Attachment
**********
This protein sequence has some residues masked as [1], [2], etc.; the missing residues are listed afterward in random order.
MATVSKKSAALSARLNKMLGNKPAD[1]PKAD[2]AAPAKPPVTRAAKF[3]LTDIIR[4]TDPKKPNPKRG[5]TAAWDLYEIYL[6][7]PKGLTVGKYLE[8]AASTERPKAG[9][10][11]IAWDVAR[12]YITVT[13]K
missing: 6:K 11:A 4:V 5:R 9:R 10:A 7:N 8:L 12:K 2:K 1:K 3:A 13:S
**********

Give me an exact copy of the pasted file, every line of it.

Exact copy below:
This protein sequence has some residues masked as [1], [2], etc.; the missing residues are listed afterward in random order.
MATVSKKSAALSARLNKMLGNKPAD[1]PKAD[2]AAPAKPPVTRAAKF[3]LTDIIR[4]TDPKKPNPKRG[5]TAAWDLYEIYL[6][7]PKGLTVGKYLE[8]AASTERPKAG[9][10][11]IAWDVAR[12]YITVT[13]K
missing: 6:K 11:A 4:V 5:R 9:R 10:A 7:N 8:L 12:K 2:K 1:K 3:A 13:S